Where would we be without Laochra Gael?

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Fado fado in Eireann, before he ever became our long serving president, Michael D Higgins just happened to have the portfolio of  Minister for Arts, culture and the Gaeltacht in the Rainbow coalition of the mid nineties. It was a time of political upheaval in the country, with governments rarely lasting longer than 2 or 3 years, but even though Higgins’ tenure was brief he did manage to help inaugurate a third national television station during his tenure, and a much mooted Irish language one at that. Now Michael D has done the state some service over the intervening 25 years, but it’s doubtful he’s ever made a more important contribution to Irish society than that one.

It’s been a long year for everyone. Just over 12 months ago , the idea of having a global pandemic that would lead to the untimely deaths of almost 3 million people and decimate society seemed far fetched. There was no such thing as “social distancing” then or “mask mandates” or, most egregiously of all, “wet and dry pubs”.

We lived in a different time then. A time when you could just rock up to your local GAA pitch and watch a game of hurling or football. Jeez, can you imagine the innocence of it? But ever since our world changed a year ago, from a GAA perspective at least, we’ve been feeding on scraps. Sure, there were plenty of classic match reruns during the first lockdown. Then, once the action resumed behind closed doors in June of last year, we had near enough six months of uninterrupted action. But it’s been nearly 3 months now without so much as a Junior B challenge game and as can be seen on the streets of Cork and Dublin and everywhere else, the natives are beginning to get restless.

Now, obviously, it would be remiss to point to the absence of GAA or other sporting action as the reason why the country is in a state of distress. There are an inordinate number of other factors involved: lack of employment, deprived social interaction, rural isolation and plain disinformation but the fact that people have not been able to exercise freely in the last while has certainly had some impact. We’ve not been able to play any sports and, from a GAA perspective, we haven’t been able to watch anything either. Indeed, pretty much the only GAA outlet any of us have had in the past few weeks is the most recent series of Laochra Gael on TG4. And aren’t we grateful for that?

Ireland has a complicated relationship with its national language. For many, the idea of our native tongue brings up torturous memories of tackling Peig Sayers’ autobiography in school or trying to scrape enough points from the subject to pass the leaving. But even though TG4 have always made sure to include a substantial amount of Gaeilge in each episode, there’s always been subtitles and there’s rarely been any problem comprehending any of the vocab involved.

Now in it’s twentieth year, it’s tempting to say that Laochra Gael is better than ever. One of the great benefits of the series is the exceptional characters and unusual stories it reveals. So whether it be Shane Curran netting a most controversial penalty in the 1989 Connacht minor final or Dermot Earley coping with his cancer diagnosis and loss of his father, or Kevin Cassidy dealing with being dropped off the 2012 All-Ireland winning Donegal team for writing a book, there was always a compelling storyline to keep you hooked.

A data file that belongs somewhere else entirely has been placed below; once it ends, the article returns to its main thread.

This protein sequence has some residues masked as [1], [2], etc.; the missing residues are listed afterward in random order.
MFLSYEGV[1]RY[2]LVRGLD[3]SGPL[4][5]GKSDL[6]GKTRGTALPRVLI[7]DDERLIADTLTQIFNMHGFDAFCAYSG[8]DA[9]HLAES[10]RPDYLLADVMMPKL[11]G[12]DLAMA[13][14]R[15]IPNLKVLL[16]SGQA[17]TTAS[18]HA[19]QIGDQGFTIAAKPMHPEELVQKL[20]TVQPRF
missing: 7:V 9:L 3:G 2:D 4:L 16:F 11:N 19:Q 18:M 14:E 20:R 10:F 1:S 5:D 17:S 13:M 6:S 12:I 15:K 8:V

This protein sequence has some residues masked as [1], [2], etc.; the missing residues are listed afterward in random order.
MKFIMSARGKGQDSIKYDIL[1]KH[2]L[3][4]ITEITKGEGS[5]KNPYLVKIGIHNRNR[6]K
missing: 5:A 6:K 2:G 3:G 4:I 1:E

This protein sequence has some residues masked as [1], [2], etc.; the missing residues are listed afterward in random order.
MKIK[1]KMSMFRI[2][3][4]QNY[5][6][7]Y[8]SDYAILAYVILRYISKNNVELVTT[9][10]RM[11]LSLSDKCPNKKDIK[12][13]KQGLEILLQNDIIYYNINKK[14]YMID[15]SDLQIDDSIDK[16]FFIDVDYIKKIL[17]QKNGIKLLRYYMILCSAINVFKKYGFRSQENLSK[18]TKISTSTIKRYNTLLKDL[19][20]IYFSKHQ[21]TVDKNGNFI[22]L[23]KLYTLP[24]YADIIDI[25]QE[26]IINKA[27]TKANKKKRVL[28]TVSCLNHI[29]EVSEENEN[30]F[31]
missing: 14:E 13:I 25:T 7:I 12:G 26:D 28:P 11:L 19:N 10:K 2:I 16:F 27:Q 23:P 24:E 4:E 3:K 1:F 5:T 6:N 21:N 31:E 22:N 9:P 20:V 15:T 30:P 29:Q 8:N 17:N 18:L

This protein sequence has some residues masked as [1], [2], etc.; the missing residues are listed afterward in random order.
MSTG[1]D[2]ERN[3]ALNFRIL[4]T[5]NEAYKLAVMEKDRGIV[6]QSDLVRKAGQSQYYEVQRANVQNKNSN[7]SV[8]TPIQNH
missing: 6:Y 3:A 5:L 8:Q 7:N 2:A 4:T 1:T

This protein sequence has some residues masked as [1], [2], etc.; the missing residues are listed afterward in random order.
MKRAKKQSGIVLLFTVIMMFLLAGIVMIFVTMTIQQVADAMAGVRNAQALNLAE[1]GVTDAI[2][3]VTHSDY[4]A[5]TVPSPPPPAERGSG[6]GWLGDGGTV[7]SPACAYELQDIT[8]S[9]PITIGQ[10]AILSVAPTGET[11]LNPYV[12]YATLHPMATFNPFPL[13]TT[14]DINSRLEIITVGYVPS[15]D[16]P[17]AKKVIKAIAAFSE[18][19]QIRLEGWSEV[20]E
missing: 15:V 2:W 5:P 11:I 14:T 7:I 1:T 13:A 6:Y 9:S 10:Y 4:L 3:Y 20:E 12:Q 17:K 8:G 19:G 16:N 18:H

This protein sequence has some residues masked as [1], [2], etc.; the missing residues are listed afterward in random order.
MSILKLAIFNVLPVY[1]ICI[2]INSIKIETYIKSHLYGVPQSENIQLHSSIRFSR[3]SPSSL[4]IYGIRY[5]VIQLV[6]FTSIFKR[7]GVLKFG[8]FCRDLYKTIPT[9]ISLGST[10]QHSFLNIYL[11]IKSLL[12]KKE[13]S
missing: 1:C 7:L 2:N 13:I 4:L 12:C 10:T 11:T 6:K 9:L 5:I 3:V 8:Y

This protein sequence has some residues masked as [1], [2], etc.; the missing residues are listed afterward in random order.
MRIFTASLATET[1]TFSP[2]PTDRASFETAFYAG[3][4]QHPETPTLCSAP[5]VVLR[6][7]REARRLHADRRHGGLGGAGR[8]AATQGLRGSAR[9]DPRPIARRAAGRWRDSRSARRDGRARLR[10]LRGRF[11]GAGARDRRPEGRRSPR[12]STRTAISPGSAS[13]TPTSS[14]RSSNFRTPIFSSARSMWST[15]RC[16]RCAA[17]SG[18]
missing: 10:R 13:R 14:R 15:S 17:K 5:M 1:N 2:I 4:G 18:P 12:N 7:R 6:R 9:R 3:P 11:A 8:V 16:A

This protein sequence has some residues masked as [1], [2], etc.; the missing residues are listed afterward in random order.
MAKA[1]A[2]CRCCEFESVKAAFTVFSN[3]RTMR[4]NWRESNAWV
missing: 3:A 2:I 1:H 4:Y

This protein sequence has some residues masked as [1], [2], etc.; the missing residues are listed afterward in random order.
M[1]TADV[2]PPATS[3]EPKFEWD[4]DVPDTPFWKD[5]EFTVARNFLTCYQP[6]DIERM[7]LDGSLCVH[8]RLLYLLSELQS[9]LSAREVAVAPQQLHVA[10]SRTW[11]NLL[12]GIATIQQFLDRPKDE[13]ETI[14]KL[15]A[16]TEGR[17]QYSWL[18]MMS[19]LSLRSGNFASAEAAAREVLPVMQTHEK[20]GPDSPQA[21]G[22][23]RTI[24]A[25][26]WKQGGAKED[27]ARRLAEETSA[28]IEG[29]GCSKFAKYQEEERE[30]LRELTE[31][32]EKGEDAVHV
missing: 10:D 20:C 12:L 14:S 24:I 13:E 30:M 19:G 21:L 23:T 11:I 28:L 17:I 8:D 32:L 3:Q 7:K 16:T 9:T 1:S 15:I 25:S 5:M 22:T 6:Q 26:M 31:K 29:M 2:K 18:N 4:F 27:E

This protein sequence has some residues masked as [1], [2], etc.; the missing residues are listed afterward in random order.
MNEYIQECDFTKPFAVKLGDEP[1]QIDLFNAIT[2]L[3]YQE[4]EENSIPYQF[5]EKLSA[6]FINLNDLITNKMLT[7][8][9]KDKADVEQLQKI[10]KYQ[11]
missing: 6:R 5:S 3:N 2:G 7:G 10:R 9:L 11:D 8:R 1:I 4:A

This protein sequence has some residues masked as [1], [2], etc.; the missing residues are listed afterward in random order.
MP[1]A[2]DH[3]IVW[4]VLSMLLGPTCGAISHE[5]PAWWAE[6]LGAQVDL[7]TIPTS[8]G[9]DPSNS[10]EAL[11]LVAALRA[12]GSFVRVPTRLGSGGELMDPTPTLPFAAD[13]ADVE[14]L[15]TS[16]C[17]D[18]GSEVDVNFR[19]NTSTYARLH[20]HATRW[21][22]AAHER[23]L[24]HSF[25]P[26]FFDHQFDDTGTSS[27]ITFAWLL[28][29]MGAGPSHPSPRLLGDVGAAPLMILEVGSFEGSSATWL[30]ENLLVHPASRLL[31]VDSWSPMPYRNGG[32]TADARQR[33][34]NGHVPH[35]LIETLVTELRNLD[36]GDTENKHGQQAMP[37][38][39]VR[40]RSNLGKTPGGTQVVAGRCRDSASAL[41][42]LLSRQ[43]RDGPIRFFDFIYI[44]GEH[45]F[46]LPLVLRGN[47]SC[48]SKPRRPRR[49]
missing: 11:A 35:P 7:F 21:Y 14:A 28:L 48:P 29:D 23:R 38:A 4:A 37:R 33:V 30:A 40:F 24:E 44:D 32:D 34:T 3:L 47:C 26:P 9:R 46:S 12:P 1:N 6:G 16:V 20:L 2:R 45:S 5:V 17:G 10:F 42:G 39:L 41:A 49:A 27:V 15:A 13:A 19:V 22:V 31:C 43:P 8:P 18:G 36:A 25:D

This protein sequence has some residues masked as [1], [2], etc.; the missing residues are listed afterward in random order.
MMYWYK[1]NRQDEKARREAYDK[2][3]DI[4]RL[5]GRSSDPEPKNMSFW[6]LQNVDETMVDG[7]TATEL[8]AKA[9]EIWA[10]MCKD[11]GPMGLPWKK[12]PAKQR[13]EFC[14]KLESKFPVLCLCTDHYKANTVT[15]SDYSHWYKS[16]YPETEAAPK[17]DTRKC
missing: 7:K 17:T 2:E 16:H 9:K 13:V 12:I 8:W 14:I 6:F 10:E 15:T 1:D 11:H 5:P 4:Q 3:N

Since 2018, the length of the shows were increased from a half hour to an hour, and this  has been a most welcome development. In the past the 30 minute programme always felt like a teaser, a mere trailer for what could be revealed. Now, with the instalments in their longer form, there’s more time to flesh out each person’s story, and the episodes are all the better for it.

In particular, the Johnny Pilkington episode on February 4th drew numerous plaudits. Now whoever read the wonderful Denis Walsh book “The Revolution Years” will be familiar with a lot of the stories from that show, but it was still astonishing in revealing a completely different era in Irish sport. Someone could smoke 30 cigarettes a day, drink pints the night before a big game, and still win two senior All-Ireland hurling titles? Well, I guess it could still happen today, but good luck finding a manager who would accept it.

It also needs to be said, for those living abroad or those who did not manage to catch the live transmission, that the TG4 player service is excellent and puts many other stations player service to shame. And yes, I’m looking at RTE specifically when I say that.

After the initial run of 6 episodes in January, we have the likes of Liam Griffin, Bernard Flynn and Sean Cavanagh to look forward to in the coming weeks with Eoin Larkin first up next Thursday the 25th of March. And considering the way things are going, we might have to ask the station to stump up another series post haste in order to have anything at all to look at during the summer months.

Now I know it’s not the real thing. I know none of it brings back full stadiums, roaring crowds and 30 men or women battling it out to death on the field. We all can’t wait to get back to watching live action over the next few months. But thanks TG4 for at least making our lives slightly more bearable in the interim.